Thorell contacted a lawyer after he received a thumb drive from Lumiere with the figures Lumiere wanted the broker to dictate back to Visium to price the firm’s holdings. Shortly after, on June 24, 2013, Thorell emailed Gottlieb, stating “I would like to discuss a serious concern I have about the monthly pricing process at your convenience.” Gottlieb told Thorell he would have Visium’s compliance officer contact Thorell. Thorell told the jury in Lumiere’s trial that nothing had been done by the end of the month and that "overall, [Visium] neglected to address [his concerns] and were generally dismissive of [his] concerns." After his concerns were ignored Thorell reported his concerns to the SEC and began working with the FBI.

Thorell’s information triggered an investigation into how Visium valued the holdings in its credit portfolio which expanded into the charges brought against the hedge fund managers who were allegedly trading on insider tips about FDA regulatory decisions. Thorell’s participation in any illegal activity is not entirely clear. In any event, he has received immunity for his cooperation. Thorell may also be in line for a substantial payout under the SEC whistle blower program, where he may earn 10-30% of any money the agency collects above $1 million using his information.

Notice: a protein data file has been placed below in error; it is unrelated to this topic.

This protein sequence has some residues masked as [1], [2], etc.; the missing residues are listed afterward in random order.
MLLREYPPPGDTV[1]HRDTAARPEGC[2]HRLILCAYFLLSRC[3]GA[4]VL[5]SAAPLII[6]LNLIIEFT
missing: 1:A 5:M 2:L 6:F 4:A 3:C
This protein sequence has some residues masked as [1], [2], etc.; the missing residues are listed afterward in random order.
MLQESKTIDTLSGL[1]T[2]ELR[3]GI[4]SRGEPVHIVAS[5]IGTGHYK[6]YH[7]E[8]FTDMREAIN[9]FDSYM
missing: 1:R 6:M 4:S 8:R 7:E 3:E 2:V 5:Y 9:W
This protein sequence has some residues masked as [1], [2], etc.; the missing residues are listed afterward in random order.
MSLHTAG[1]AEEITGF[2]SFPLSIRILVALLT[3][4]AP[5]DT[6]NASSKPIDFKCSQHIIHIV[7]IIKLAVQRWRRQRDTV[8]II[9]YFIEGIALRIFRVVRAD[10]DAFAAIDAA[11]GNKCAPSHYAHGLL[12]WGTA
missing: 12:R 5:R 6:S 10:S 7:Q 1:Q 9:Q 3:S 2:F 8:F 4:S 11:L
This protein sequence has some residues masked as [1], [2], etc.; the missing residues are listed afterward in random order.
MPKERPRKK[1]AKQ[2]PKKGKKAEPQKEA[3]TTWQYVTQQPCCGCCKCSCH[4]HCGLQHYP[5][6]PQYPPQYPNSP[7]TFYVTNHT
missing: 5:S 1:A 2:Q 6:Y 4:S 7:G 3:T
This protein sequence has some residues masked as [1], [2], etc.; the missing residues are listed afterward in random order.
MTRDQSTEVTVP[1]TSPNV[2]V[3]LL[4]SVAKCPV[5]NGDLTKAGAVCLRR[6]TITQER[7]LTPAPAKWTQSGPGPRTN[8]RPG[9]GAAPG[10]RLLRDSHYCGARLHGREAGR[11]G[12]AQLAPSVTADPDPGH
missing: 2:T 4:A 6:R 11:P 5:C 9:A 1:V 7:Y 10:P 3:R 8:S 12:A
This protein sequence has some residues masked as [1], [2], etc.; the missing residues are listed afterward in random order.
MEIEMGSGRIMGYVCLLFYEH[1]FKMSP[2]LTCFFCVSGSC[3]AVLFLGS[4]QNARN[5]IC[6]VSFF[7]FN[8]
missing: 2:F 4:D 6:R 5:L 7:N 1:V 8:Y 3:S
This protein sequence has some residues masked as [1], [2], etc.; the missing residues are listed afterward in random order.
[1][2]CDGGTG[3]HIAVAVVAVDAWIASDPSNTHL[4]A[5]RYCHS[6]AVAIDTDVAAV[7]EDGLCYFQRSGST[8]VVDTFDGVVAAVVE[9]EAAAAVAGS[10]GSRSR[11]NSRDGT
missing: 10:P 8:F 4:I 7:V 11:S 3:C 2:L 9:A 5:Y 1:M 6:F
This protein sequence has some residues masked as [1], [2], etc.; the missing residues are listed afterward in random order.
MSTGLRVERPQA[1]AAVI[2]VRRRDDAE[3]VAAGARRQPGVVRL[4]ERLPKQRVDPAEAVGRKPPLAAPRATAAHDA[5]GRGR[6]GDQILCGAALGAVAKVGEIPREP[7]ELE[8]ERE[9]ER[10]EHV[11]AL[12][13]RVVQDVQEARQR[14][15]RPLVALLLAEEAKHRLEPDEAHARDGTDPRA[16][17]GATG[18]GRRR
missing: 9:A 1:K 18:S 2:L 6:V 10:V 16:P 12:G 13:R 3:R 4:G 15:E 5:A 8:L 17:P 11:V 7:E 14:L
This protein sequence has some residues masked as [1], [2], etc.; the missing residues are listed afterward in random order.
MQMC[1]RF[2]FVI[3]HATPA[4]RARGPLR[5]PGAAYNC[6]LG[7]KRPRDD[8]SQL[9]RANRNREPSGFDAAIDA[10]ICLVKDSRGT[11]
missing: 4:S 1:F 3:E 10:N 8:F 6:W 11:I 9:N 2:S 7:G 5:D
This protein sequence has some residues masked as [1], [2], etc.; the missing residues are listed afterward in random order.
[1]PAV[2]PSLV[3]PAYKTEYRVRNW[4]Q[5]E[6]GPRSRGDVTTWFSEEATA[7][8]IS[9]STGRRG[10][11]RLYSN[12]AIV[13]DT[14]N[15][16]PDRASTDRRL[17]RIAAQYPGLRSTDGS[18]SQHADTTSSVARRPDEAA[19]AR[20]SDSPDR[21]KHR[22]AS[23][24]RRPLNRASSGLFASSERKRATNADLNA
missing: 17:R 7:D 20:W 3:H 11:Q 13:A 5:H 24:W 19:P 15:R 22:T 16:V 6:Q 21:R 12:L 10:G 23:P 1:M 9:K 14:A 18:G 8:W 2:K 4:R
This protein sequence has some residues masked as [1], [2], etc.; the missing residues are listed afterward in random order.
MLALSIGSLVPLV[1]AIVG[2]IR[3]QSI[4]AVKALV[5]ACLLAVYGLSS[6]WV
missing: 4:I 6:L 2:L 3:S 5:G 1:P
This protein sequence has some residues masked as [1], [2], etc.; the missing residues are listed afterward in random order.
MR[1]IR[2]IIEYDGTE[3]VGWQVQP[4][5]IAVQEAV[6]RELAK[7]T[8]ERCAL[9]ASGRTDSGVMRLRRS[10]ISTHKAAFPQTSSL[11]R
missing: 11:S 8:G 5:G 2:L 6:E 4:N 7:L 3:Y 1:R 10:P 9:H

Visium’s failure to employ appropriate internal compliance protocols is a warning to Ontario market participants in the new age of whistleblowers

The fact that Thorell attempted to bring forward his concerns internally before turning SEC whistleblower is a fact that must not be lost on Ontario market participants. The importance of well-designed and well-executed internal compliance programs as a means of proactively addressing potential securities misconduct cannot be stressed enough. The OSC launched its Whistleblower Program in July 2016. The OSC, does not require whistleblowers to report potential securities violations internally as a condition to receiving payment for information under its program. However, the OSC does encourage employees to report potential securities violations through established workplace protocols. Market participants are encouraged to foster an environment of compliance and ensure internal protocols are in place and well known by employees.